8 Songs, 1 Hour 17 Minutes

EDITORS’ NOTES

In the context of King Crimson’s difficult career, 1974’s Red represents another career high point. The band strip down to the trio of drummer Bill Bruford, bassist/vocalist John Wetton, and guitarist/Mellotron man Robert Fripp, with a number of guests performing key passages. Each song qualifies as a classic, with the 12-minute closing epic “Starless” providing a catharsis that few pieces in Western music achieve. Mel Collins’ and Ian MacDonald’s saxophones are beyond sublime. Adding three bonus cuts, including the live Central Park version of “Starless," proves you can never have too much of a groundbreaking thing.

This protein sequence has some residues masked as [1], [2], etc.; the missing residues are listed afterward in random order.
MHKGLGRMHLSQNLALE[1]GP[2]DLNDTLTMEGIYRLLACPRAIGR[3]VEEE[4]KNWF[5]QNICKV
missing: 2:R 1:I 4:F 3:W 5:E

EDITORS’ NOTES

In the context of King Crimson’s difficult career, 1974’s Red represents another career high point. The band strip down to the trio of drummer Bill Bruford, bassist/vocalist John Wetton, and guitarist/Mellotron man Robert Fripp, with a number of guests performing key passages. Each song qualifies as a classic, with the 12-minute closing epic “Starless” providing a catharsis that few pieces in Western music achieve. Mel Collins’ and Ian MacDonald’s saxophones are beyond sublime. Adding three bonus cuts, including the live Central Park version of “Starless," proves you can never have too much of a groundbreaking thing.

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